This issue of illuminate echoes the theme of the Faculty of Education’s 75th anniversary by focusing on engagement. We asked some of our alumni to reflect on how teacher education at UAlberta prepared them to engage with communities both inside and outside the classroom, and why it’s important for educators to find inventive ways to connect with the public.
This issue of illuminate is devoted to the theme of literacy—after celebrating READ IN Week with partners across the city in early October, we wanted to keep the conversation going and ask our faculty members, instructors and illustrious alumni to reflect on the role literacy plays in their teaching, their research and their everyday lives.
When Linda Cook (‘74 BA, ‘75 BLS, ‘87 MLS) started as the Edmonton Public Library’s CEO in 1997, no new libraries had been built in 14 years. Libraries were considered old and tired—full of outdated, dusty books that were quickly being replaced by digital technology.
But Cook saw an opportunity. She saw EPL’s branches as community meeting places that could benefit from new technology rather than be threatened by it. That vision led to five new libraries, three rebuilt branches, countless new programs, and a complete overhaul of the EPL brand.
Retired teacher Margaret Epoch (‘77 BPE, ‘97 BEd, ‘02 MEd) picks up a binder and leafs through it, stopping several times to point to news articles that detail global projects her former students took part in. They did everything from random acts of kindness—driving into a town and sweeping the walk or handing out flowers—to fundraising for students in other parts of the world.
University of Alberta alumna Carla Cuglietta (’01 BEd, ’01 BPE) says helping people has been woven into her sense of purpose from early on, which informed her childhood notions about what she wanted to be when she grew up.
“I’ve always wanted to be a teacher,” Cuglietta says. “The reach, the platform a teacher has to encourage others to get involved in serving others is pretty big. That was quite appealing to me at a young age.”
For the second year in a row, the University of Alberta Alumni Association’s gift to new graduates at convocation will be an art print created by a Faculty of Education alumnus.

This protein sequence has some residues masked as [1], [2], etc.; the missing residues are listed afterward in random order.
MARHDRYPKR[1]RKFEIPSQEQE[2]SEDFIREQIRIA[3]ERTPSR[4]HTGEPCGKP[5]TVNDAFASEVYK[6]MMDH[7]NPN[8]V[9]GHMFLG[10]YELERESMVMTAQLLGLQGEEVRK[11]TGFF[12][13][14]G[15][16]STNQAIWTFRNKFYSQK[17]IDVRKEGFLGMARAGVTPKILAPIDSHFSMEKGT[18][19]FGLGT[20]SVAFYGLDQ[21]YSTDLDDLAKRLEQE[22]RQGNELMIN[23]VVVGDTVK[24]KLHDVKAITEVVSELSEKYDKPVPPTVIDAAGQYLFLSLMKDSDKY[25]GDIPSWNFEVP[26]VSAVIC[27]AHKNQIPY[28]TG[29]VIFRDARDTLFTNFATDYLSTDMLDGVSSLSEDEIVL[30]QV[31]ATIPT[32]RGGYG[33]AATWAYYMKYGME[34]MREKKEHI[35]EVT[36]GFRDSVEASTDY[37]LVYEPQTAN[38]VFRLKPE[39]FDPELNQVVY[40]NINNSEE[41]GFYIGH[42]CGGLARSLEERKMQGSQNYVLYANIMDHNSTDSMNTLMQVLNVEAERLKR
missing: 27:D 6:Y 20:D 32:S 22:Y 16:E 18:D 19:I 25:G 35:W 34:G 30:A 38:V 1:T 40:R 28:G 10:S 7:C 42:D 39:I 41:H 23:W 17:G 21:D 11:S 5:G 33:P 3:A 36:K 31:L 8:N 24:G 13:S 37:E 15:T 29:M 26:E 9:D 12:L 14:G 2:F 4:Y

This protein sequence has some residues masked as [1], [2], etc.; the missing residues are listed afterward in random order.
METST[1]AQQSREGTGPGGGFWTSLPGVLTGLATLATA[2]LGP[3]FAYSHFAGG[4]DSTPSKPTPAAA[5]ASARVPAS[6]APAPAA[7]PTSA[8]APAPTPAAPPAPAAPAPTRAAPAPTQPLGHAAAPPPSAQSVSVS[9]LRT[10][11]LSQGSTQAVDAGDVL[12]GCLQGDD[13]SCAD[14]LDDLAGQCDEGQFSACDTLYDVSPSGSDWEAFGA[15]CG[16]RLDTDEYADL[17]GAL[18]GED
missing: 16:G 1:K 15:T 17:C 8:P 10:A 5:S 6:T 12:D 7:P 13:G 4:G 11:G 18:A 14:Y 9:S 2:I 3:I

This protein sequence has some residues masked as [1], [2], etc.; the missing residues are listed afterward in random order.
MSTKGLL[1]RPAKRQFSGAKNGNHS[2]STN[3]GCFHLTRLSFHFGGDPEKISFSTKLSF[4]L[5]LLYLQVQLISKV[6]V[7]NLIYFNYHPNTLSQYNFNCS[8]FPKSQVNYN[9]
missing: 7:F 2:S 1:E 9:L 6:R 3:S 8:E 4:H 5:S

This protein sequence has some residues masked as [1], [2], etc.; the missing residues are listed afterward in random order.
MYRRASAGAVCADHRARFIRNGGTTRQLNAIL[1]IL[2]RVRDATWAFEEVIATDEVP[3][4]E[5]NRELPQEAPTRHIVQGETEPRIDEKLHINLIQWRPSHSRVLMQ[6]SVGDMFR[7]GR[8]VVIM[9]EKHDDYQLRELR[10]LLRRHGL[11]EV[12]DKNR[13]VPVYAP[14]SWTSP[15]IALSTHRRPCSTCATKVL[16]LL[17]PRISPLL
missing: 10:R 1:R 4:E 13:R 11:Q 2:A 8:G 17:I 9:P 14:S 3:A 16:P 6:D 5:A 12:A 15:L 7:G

Last year, popular local illustrator Jason Blower (’03 BEd) was commissioned to create two different prints: an illustration of the core buildings on North Campus for students in Edmonton and a print of Founders’ Hall on the Augustana campus for students in Camrose.
When we first planned this issue of illuminate celebrating “enterprising educators”, we could not have imagined that we would be publishing a week after the worst natural disaster in Canadian history hit the Regional Municipality of Wood Buffalo.
We know that many of our students, alumni and colleagues, both past and present, have ties to Fort McMurray and our thoughts are with all who have been affected by the wildfires.
The Faculty of Education will celebrate its 75th anniversary next year, and we're in the mood to pay tribute to our past and present, while looking forward to the future.
For this issue’s Class Notes, we wanted to capture some of our alumni’s memories from their time in the Faculty of Education. We asked for anecdotes about campus life and reflections on favourite professors who may have influenced their career path.
Submissions have been edited for length and clarity.
By day, Sheldon Durstling (BEd ‘12), Cheryl Lyster (BEd ‘13) and Angie Barron (BEd ‘04) are elementary school teachers. But when they’re not in the classroom, they become online ninjas, putting their skills and experience to killer use developing a website for fellow educators called Ninja Plans.
When Dan (BEd ‘87) and Carla Cavanagh (BEd ‘94) purchased Delmar College of Hair and Esthetics in Calgary in 2010, the numbers were promising.
It was a thriving business, and the husband and wife team were excited about the prospect of owning a company that required many of the skills they’d honed over several years as educators.